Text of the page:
Tuesday, September 13, 2016

Second Chance Released Today-Now Available for Purchase

It's true. Second Chance is now listed on Amazon.com and is available for purchase. Don't wait. Click here and buy your copy today. Hopefully, it will have a good first day, a good first week, and a good first month.

You don't have to be a football fan, After all, my publsiher, Dana, is a woman, and isn't a football fan. She told me as much. But she also told me she enjoyed the story, that she was caught up in the action of the games. And it must be true. Otherwise why did she offer me a contract to publish it?

Buy a copy, not just for yourself. The holidays are coming. It'll make a good gift for a husband or wife, a brother or sister, a cousin or friend, male or female. Women like to read, so here's a story they will enjoy. Men like football, so, of course it's a story they will enjoy.

Buy Second Chance; a Football Story. And I will thank you. Thank you.

Monday, September 12, 2016

More on Person of Interest

I'm seven episodes into PoI now, and I think more qualified to comment on how it compares to The Blacklist. It really doesn't. The premise is good. I like Michael Emerson and Jim Caviezel as actors, but for some reason their good acting ability doesn't translate onto the episodes, meaning the acting has not impressed me. It must be the directing. It's not good. And the stories? They have potential, but they don't seem to be maximizing that potential. It could be that the stories are contained in single episodes. There's nothing wrong with that, if it's written well enough. Maybe that's the problem. The stories aren't written well enough. But like I said, I'm only seven episodes in. There are at least five seasons, so I do have a lot more episodes to watch. It could be they'll keep getting better. If they do, I could be sold on the series.

As for The Blacklist, I was sold by episode one. I mean by comparison, so far, the acting is head and shoulders above what I've seen on PoI. It could be the directing as I noted above. I understand directors do have a lot to do with how well the actors perform. And the episodes are so intriguing, so involved, so complicated, but not too complicated, and they stretch story lines over several episodes while at the same time wrap up an episode into a single show. It all works so well. Maybe the actors do have a lot to do with it. James Spader makes the show, to be sure, but I love Megan Boone. Strangely, I have read some unflattering comments regarding her acting. My take on that is the directors have been terrific at masking whatever shortcoming her acting has. Or the show just works so well, even her lack of talent is such that it can't affect the overall greatness of the show.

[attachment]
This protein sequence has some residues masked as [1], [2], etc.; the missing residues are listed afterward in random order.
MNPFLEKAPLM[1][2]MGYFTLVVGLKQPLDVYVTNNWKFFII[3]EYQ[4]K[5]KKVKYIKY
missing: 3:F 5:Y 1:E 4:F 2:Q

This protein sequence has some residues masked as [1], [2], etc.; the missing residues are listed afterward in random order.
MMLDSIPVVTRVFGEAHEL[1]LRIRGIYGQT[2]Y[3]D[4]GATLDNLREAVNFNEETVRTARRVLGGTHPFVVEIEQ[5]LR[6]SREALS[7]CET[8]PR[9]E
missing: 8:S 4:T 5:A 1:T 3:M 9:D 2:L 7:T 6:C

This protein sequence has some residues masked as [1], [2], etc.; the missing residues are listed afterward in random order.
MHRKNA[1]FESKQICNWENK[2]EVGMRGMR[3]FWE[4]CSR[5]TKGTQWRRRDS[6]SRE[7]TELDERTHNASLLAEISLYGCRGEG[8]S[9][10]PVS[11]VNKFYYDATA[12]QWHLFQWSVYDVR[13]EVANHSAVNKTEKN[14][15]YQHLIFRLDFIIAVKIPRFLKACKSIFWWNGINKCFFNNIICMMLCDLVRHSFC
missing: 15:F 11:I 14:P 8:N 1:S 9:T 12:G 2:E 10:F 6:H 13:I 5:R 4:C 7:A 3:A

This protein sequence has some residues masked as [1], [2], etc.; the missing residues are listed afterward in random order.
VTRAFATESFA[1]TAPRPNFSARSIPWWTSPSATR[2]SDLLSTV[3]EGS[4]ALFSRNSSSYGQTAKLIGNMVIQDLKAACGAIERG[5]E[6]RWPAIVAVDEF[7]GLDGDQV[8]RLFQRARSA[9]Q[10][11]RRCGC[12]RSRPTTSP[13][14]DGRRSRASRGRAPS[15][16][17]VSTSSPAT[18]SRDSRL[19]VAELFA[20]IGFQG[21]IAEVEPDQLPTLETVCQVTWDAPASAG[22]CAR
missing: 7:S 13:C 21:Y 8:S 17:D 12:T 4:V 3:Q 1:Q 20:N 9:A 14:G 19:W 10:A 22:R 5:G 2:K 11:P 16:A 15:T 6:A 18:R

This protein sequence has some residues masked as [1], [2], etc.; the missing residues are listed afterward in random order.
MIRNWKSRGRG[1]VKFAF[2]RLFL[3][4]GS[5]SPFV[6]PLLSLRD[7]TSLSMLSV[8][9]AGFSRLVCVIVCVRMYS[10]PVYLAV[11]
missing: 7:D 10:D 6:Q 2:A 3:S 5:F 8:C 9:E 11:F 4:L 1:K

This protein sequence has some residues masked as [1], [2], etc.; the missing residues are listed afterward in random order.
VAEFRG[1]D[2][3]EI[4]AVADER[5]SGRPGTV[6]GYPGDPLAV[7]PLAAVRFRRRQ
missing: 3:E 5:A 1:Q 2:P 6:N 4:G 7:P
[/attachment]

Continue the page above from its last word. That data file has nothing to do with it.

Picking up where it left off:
Buy hey, I'm not so critical of her acting. I was just relaying what I've read out there on some forums and comment sections. Some people don't like her. I like her. So whatever. I only wish the writers would once and for all reveal that Red Redington is her biological father. When that happens, I'll be happy as a lark. Strangely, I never use that phrase. I picked it up from writing my John Dunn book. There's a Captain Watson in there, a real life friend of Dunn's who used that phrase in the book. Speaking of my books, Second Chance should be released as early as tomorrow. John Dunn will be released in November, so there's still time to polish that one a little more. Stay tuned.

Thursday, September 8, 2016

Person of Interest vs Blacklist

James Spader and Megan Boone as Red Redington and Elizabeth Keen
Now that I've finished watching season three of Blacklist and waiting for a way to watch season four, I started watching Person of Interest. I saw on the Internet there's a debate about which show is better. Fans seem to like both shows, and they also seem to like to argue about which show is better. Reminds me of the Star Trek vs Star Wars debate.

Well, I really liked Blacklist, and I don't know if it's fair comparing it with Person of Interest yet because I've only seen two episodes of PoI. But from what I've seen, at least right now, I do like Blacklist better. Probably because of James Spader. He carries the show, and if it comes down to James Spader vs Michael Emerson of PoI, it's hands down James Spader every time.

Not that Michael Emerson is miscast. He isn't. He's well cast for the part of Harold Finch in PoI. But when comparing the roles of Red Redington vs Harold Finch, the nod goes to Red Redington. Spader is great in that role. As for PoI's Jim Caviezel, he's good as the tough guy John Reese, but that's about where it ends. Meaning Person of Interest is pretty much a two man show. Yeah, there's Detective Carter played by Taraji Henson, and a couple other secondary characters, but they are minor roles that don't impact the show at all. Or at least they haven't yet.

Blacklist contains a slew of secondary characters, all of whom impact the show a great deal. The character opposite MC Red Redington is Elizabeth Keen, a rookie FBI agent, who is brought along pretty quickly in the field by Red Redington. And the other FBI characters, of which there are many, get major airtime throughout the three seasons that I've seen. It really fleshes out the show.